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Granita Siciliana

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Eat in a Wine Barrel in Chiusa, South Tyrol

Via Tinne 7, Chiusa
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Chiusa is an alpine village with pastel-coloured houses and birrerie. It has a special eatery with typical hearty fare of the Sud Tirol region where, if you’re lucky enough, you can eat in a booth... Read more

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  • What to eat
  • How to burn it off
  • Where to Stay

Walking through a green park in Hobart, Tasmania
Hobart Rivulet Park. Photos by Andrew Strikis.


WHERE TO WALK IN HOBART

One of the best things about Hobart is its compact size. If you prefer to explore by foot then this is the city for you!

The Salamanca district should be the first place on your itinerary, with its rich maritime history and gorgeous architecture a backdrop to the blue waters of the Derwent River. Weekends are when things really get buzzing, with the Salamanca Markets a hive of activity come Saturday morning. The heritage streets and houses of Battery Point and Sandy Bay are just a short walk to the south if you’d like to explore further, and the two-kilometer Battery Point Sculpture Trail is the ideal route.

On Sundays, drop by the Farm Gate Market in central Hobart; it’s the perfect opportunity to mingle with the locals while grazing on street food and other gourmet produce. Then, continue walking up Elizabeth Street to North Hobart (or “NoHo”), where you’ll find some of Hobart’s best cafes and restaurants.

To really stretch your legs, you could tackle the 5.4-km (return) Rivulet Park walking trail. Equal parts educational and inspirational, it takes you past the World Heritage-listed Female Factory and finishes at the iconic Cascade Brewery. Alternatively, walk from Salamanca up to the Domain, where you can pay your respects to Tasmania’s fallen soldiers before strolling the green avenues of the Royal Tasmanian Botanical Gardens.

 

WHERE TO BIKE

While Hobart is a pretty hilly city, the Intercity Cycleway is anything but, making it the perfect biking excursion for the whole family. Starting at the Domain, the trail weaves its way along the river and through the suburbs nearly 16 km north to the outer suburb of Claremont, finishing at the incredible and bizarre Museum of Old and New Art (MONA). Bikes are available for hire at Hobart Bike Hire (from AU$15 for a full day).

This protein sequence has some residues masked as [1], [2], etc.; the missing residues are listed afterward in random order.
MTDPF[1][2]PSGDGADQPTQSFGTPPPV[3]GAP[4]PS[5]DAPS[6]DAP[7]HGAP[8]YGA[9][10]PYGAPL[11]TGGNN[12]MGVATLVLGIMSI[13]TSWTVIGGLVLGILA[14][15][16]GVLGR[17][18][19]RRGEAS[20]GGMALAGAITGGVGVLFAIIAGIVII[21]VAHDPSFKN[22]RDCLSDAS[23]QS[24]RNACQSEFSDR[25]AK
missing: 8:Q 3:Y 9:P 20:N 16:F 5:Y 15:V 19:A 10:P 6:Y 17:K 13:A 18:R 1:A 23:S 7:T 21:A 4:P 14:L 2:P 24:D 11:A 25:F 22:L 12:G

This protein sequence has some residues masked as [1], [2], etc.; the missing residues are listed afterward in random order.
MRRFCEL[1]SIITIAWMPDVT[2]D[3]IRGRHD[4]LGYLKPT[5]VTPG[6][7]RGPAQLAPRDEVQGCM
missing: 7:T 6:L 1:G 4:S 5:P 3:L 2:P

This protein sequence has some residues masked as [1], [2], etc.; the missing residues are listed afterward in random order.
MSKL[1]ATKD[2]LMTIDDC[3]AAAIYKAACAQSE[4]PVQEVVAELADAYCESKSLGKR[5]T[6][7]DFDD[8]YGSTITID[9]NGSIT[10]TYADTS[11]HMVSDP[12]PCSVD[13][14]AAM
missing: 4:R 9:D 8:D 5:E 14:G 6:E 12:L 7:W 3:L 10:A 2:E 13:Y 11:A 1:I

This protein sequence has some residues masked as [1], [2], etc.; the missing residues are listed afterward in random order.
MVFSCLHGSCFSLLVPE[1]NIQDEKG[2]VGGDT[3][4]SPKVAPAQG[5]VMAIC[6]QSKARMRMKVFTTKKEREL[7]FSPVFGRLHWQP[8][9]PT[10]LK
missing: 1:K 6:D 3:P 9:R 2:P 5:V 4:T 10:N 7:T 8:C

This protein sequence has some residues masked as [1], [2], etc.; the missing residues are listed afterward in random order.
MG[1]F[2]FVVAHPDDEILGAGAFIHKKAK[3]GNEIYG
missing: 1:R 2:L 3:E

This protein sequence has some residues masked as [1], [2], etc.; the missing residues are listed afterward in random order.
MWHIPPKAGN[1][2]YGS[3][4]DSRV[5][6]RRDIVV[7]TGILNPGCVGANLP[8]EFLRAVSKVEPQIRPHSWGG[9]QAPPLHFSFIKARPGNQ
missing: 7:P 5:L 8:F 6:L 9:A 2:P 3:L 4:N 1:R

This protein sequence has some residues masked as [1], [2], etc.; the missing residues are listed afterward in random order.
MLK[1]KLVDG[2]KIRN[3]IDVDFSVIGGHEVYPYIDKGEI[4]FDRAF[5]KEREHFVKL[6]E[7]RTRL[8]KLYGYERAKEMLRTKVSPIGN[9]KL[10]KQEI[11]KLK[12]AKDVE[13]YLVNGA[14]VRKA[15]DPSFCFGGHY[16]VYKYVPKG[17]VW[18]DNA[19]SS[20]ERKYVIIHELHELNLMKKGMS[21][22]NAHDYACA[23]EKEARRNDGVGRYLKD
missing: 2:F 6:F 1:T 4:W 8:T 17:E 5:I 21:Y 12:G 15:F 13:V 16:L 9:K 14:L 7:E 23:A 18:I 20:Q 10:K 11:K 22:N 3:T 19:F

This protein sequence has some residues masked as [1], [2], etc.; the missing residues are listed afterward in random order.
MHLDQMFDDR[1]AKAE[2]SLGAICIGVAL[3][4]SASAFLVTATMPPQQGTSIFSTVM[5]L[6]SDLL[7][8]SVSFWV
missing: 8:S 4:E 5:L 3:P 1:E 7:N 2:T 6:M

For the more adventurous, get in touch with Under Down Under Tours and ask about its Mt. Wellington Descent tour (from $65). You see that HUGE mountain outside your hotel? These guys will drive you to the top, provide you with a bike and all the tips and safety gear you need, and leave you to make your descent back into Hobart. It’s fast, exhilarating, and the ultimate tour for adventure junkies!
 

A hiker sits at the top of a mountain overlooking Hobart, Tasmania, after a hike
Near the pinnacle of Mt. Wellington, on the Zig-Zag track
 

WHERE TO HIKE

Situated at the foot of imposing Mt. Wellington (Kunanyi), Hobart is a dream for hikers! Mt. Wellington Park is just a 15-minute drive (or slightly longer bus ride) from Hobart, and it’s the gateway to dozens of trails crisscrossing the magnificent mountainside. The car park at The Springs is the perfect starting point, as it is the location for numerous trailheads.

If it’s a short hike you’re after, suitable for all ages and fitness levels, then the 5.4-km (return) hike to Sphinx Rock is a good option. The views across Hobart from the rock are stunning, and the return journey will take only an hour.

On the other hand, if you can hear the 1,200-meter summit of Mt. Wellington calling, then your best bet is to tackle the 3.4-km (one-way) Zig-Zag track through the temperate and subalpine rainforests, past the looming “organ pipes” and up the ridiculously steep trail to the scree-covered slopes at the top. Your thighs won’t thank you, but your camera will! Allow yourself a half-day for this fantastic bushwalk (read more about it here).


 



 

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